The Iraqi Women’s League was originally established in 1952 but was based in Northern Iraq between 1991 and 2003. It opened its Baghdad Office after the fall of the Saddam Hussein regime and currently has about 800 members in Baghdad and an additional 400 members in other governorates. It operates modest medical and legal clinics, and deals with a variety of other woman-related issues. In cooperation with Tammuz, it has also implemented an income generation project for impoverished women.
The National Association for the Defence of Human Rights in Iraq was established in May 2003 and works on human rights issues such as the “disappeared” under the Saddam Hussein regime, the location of mass graves, arrests and shootings by the US military, and public dialogue campaigns about depleted uranium. In cooperation with Tammuz, it has opened a Centre for Victims of Torture. It currently has 20 branches throughout Iraq.
The Organization of Tammuz for Social Development was established under the name of Al Wafaa Association in Northern Iraq in 1997. It opened its Baghdad Office in May 2003 and currently maintains regional offices in Erbil in Northern Iraq and in Basra in Southern Iraq as well. It works on community-based medical, educational, health, vocational training, public dialogue and research and assessment programs. During the last election, Tammuz organized 5,600 volunteer election monitors who were active in observing polling stations throughout the country and reporting violations of the Election Law. It is affiliated to the Arab NGO Network, the Mine Removal Organization and IKNN. It has worked in partnership with international organizations such as: Frederich Ebert (Germany); Norwegian People’s Aid (Norway); Olaf Palme and ABF (Sweden); Save the Children Fund and Prisoner of Conscience Appeal Fund (UK); Bridge to Baghdad (Italy); CARE (Holland) and Organization for Kids, Counterpart and I-Help (US).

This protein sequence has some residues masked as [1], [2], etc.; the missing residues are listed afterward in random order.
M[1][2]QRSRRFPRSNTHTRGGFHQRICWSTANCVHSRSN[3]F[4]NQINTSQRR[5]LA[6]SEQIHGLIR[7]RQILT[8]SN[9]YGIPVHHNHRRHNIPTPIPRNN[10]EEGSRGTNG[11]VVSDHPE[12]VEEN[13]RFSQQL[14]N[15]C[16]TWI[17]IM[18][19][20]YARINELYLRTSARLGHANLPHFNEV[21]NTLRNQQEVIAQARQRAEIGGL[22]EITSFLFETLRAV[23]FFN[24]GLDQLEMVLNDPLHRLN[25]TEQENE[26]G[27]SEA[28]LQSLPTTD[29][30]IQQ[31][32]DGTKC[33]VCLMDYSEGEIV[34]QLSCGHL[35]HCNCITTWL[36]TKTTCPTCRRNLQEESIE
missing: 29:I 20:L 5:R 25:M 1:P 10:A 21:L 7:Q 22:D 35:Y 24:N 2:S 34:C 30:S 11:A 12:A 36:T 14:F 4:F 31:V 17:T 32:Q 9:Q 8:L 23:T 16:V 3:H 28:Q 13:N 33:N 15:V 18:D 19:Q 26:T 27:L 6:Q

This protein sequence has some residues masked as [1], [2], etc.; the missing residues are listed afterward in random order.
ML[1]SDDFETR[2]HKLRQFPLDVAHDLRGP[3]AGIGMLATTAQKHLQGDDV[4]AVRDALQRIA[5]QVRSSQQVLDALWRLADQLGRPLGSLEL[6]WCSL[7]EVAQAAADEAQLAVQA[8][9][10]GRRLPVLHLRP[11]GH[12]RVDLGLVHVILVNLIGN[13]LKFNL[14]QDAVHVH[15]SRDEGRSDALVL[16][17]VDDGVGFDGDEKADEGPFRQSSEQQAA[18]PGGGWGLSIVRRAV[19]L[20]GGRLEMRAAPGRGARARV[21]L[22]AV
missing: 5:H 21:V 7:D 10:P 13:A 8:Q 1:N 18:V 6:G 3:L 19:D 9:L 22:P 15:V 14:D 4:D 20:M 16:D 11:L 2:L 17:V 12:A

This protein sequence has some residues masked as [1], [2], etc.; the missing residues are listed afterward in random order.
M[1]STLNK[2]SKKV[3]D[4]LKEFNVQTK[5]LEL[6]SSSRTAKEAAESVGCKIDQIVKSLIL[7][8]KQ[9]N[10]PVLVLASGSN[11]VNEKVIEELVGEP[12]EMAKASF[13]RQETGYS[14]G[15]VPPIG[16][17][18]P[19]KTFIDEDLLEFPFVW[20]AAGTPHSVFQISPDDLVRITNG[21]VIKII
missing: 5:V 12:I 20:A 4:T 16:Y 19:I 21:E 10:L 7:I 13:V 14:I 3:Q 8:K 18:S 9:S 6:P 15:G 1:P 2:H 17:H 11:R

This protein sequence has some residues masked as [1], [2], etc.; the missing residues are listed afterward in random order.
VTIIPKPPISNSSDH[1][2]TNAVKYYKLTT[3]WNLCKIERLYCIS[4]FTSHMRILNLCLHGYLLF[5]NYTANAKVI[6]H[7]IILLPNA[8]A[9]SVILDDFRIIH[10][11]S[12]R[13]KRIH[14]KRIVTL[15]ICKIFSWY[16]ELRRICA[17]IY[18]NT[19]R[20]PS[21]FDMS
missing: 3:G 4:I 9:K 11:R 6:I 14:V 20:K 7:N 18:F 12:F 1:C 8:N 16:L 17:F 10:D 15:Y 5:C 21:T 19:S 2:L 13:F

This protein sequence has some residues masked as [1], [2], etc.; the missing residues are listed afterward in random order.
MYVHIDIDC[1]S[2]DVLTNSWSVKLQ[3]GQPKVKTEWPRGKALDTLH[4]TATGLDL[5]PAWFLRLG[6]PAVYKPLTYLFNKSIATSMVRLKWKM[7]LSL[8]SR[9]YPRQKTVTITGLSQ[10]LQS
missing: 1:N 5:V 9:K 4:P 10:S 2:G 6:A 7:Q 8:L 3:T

People’s Rights for Culture and Media (Al Nas) is an NGO that works with the Annas Radio Station to try to find new ways to educate and encourage freedom of expression through the radio.
Sabia Mindanian Society joined the network in August 2006. It is an established organization representing one of the Christian ethnic/linguistic minority cultures in Iraq and has been an active member of the Council of Minorities organized by Assur Banipal.
The Nenurta Group for the Arts, which was established in August 2003, is a new organisation of young artists and performers seeking to maintain a secular and social oriented culture in Iraq. In particular, it encourages and sponsors young artists and modern art forms– activities so far include theatre, music, arts and cinema presentations, festivals and forums.
Iraqi Organization for Athletic Development is an NGO that seeks to promote secular and humanitarian values through sport. The group mobilizes adult and young adult volunteers, and assists them in the organization of leisure and competitive sports for children and youth on a non-sectarian basis and with due attention to the provision of sporting opportunities for girls.
Al-Rafdain foundation for Agricultural development.
The Chaldo-Assyrian Organisation for the Arts.
For more information visit http://idfnetwork.com